CASE 453.—Private Lorenzo E. Dickey, Co. A, 4th Maine, aged 21 years, received a gunshot wound of the right thigh, at Chantilly, September 1, 1862. He was taken to a field hospital in the vicinity of the battle ground, where the limb was amputated at the upper third, on the fourth day after the reception of the injury. On September 8th, the patient arrived at Washington and was admitted to Douglas Hospital. A hæmorrhage from the femoral artery, to the amount of twenty ounces, occurred on October 16th, and was controlled by pressure. After this the case progressed favorably and the wound healed about January 1, 1863. About two months later the patient was transferred to Lincoln Hospital, and subsequently he was sent to St. Elizabeth Hospital, whence he was discharged June 16, 1863, and pensioned. Mr. Dickey was subsequently appointed a clerk at the Pension Office. On January 14, 1873, he visited the Army Medical Museum, being in as good general health as he had been previous to the time of receiving the injury, and suffering no pain from the stump. He stated that his weight then was 194 pounds, while before he was wounded and lost his leg he only weighed 170 pounds. Owing to the shortness of the stump, being only three inches long from the hip joint, he is unable to wear an artificial limb and is obliged to use crutches in walking. A copy of the photograph, taken in 1873, is represented in the wood-cut (FIG. 188). His pension was paid September 4, 1879.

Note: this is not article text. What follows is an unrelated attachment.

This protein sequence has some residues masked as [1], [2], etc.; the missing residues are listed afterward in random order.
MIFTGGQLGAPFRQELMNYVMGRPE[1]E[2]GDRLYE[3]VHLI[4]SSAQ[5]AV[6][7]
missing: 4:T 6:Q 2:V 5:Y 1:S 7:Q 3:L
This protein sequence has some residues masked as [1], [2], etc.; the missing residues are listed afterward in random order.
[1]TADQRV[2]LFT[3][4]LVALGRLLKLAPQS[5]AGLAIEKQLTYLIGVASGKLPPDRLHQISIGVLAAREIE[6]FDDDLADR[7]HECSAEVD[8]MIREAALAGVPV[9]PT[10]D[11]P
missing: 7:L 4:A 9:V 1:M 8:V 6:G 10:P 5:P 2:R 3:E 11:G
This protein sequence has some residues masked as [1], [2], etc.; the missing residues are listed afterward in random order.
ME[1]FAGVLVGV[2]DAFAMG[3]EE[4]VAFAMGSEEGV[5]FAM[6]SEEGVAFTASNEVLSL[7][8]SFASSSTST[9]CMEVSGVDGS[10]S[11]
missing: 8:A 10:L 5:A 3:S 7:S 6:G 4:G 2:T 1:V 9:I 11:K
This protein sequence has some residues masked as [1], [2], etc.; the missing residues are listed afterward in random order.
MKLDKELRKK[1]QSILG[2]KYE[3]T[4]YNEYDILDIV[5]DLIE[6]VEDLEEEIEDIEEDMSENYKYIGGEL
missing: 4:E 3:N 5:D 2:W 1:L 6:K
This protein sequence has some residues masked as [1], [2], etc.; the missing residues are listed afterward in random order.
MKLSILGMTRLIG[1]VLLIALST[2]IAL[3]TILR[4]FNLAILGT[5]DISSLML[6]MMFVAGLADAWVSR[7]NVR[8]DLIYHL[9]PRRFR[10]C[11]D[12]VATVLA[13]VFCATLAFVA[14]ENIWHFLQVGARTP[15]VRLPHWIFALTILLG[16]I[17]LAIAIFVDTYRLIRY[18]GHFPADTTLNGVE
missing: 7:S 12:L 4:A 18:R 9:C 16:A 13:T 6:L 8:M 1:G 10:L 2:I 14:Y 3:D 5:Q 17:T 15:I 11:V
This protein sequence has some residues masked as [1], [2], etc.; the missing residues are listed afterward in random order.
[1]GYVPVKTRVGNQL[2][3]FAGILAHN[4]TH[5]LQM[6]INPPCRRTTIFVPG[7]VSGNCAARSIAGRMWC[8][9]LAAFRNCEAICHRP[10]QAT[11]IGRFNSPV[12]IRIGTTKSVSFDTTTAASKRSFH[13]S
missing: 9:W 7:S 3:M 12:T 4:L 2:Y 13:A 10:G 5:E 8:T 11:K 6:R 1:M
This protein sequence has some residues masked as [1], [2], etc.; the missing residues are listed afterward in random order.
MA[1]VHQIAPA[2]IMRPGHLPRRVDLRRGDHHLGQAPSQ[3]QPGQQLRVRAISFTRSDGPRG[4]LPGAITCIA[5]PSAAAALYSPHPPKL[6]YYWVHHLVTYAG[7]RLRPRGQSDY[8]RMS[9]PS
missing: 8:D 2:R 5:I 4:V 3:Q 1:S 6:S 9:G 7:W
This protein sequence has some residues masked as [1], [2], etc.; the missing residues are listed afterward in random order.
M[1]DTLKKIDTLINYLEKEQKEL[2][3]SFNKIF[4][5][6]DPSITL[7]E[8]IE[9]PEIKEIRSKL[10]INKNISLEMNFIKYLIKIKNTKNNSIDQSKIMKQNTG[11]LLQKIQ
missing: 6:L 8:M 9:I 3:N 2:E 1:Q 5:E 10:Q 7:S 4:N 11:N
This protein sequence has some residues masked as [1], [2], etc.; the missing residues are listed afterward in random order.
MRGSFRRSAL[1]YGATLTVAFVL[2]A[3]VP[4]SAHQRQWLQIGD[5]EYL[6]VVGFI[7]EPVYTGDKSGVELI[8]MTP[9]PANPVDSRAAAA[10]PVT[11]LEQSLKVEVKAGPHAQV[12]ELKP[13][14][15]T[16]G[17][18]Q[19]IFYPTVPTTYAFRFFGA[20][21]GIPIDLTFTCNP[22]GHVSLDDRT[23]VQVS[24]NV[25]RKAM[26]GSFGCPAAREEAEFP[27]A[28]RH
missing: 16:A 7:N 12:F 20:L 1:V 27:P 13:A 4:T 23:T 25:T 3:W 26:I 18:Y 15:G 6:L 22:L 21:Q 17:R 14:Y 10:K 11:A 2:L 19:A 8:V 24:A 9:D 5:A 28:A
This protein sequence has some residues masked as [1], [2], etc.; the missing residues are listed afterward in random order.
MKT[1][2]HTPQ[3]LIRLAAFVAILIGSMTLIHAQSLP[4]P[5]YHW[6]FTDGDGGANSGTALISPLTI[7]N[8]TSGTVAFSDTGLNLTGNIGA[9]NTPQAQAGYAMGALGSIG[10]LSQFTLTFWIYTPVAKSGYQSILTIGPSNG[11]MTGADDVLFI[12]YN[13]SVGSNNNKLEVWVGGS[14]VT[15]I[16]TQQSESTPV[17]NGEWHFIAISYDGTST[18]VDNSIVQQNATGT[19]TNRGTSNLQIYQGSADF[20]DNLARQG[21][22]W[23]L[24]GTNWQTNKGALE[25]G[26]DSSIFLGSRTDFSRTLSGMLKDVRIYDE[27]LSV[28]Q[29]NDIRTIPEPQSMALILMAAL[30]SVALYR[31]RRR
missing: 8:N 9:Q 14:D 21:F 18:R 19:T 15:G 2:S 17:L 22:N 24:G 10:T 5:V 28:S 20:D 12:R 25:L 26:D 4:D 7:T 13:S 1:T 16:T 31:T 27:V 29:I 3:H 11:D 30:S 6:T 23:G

FIG. 188.—Appearance of stump eleven years after amputation. [From a photograph.]